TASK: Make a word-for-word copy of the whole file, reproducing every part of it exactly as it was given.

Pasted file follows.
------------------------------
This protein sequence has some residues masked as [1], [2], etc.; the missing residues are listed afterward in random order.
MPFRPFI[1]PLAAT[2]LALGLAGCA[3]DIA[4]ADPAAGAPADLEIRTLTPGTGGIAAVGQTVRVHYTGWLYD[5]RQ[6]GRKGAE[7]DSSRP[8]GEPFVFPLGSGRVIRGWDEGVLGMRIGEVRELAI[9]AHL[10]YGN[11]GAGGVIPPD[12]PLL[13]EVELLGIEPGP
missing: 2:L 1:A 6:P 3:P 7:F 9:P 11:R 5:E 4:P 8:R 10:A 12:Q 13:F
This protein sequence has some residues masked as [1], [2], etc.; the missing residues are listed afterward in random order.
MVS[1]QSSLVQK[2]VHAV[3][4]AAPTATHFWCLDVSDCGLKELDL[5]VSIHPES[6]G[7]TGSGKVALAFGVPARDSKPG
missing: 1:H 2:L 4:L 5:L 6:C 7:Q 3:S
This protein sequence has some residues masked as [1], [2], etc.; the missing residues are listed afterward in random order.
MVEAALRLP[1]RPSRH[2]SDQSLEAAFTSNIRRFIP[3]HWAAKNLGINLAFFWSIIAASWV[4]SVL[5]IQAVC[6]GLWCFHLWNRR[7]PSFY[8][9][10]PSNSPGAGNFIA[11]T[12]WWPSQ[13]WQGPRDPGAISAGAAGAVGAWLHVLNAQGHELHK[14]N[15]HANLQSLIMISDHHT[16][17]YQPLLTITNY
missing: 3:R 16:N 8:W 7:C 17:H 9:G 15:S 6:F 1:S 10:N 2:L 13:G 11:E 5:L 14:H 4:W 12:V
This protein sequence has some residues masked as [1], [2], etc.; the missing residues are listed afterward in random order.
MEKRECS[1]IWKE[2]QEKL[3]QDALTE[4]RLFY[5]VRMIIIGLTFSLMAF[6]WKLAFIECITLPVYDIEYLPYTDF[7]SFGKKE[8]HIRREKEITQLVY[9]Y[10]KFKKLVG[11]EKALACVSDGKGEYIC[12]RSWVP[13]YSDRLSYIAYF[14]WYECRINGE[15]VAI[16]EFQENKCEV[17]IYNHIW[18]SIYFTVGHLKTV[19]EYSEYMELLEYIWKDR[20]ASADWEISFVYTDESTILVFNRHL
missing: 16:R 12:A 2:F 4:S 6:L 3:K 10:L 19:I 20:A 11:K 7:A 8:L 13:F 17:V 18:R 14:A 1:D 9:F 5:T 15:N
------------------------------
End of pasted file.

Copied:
This protein sequence has some residues masked as [1], [2], etc.; the missing residues are listed afterward in random order.
MPFRPFI[1]PLAAT[2]LALGLAGCA[3]DIA[4]ADPAAGAPADLEIRTLTPGTGGIAAVGQTVRVHYTGWLYD[5]RQ[6]GRKGAE[7]DSSRP[8]GEPFVFPLGSGRVIRGWDEGVLGMRIGEVRELAI[9]AHL[10]YGN[11]GAGGVIPPD[12]PLL[13]EVELLGIEPGP
missing: 2:L 1:A 6:P 3:P 7:F 9:P 11:R 5:E 4:P 8:R 10:A 12:Q 13:F
This protein sequence has some residues masked as [1], [2], etc.; the missing residues are listed afterward in random order.
MVS[1]QSSLVQK[2]VHAV[3][4]AAPTATHFWCLDVSDCGLKELDL[5]VSIHPES[6]G[7]TGSGKVALAFGVPARDSKPG
missing: 1:H 2:L 4:L 5:L 6:C 7:Q 3:S
This protein sequence has some residues masked as [1], [2], etc.; the missing residues are listed afterward in random order.
MVEAALRLP[1]RPSRH[2]SDQSLEAAFTSNIRRFIP[3]HWAAKNLGINLAFFWSIIAASWV[4]SVL[5]IQAVC[6]GLWCFHLWNRR[7]PSFY[8][9][10]PSNSPGAGNFIA[11]T[12]WWPSQ[13]WQGPRDPGAISAGAAGAVGAWLHVLNAQGHELHK[14]N[15]HANLQSLIMISDHHT[16][17]YQPLLTITNY
missing: 3:R 16:N 8:W 7:C 17:H 9:G 15:S 6:F 1:S 10:N 2:L 13:G 11:E 5:L 14:H 4:W 12:V
This protein sequence has some residues masked as [1], [2], etc.; the missing residues are listed afterward in random order.
MEKRECS[1]IWKE[2]QEKL[3]QDALTE[4]RLFY[5]VRMIIIGLTFSLMAF[6]WKLAFIECITLPVYDIEYLPYTDF[7]SFGKKE[8]HIRREKEITQLVY[9]Y[10]KFKKLVG[11]EKALACVSDGKGEYIC[12]RSWVP[13]YSDRLSYIAYF[14]WYECRINGE[15]VAI[16]EFQENKCEV[17]IYNHIW[18]SIYFTVGHLKTV[19]EYSEYMELLEYIWKDR[20]ASADWEISFVYTDESTILVFNRHL
missing: 16:R 12:A 2:F 4:S 6:L 3:K 10:L 19:I 20:A 11:K 7:A 8:L 13:F 17:V 18:R 14:A 1:D 9:F 5:T 15:N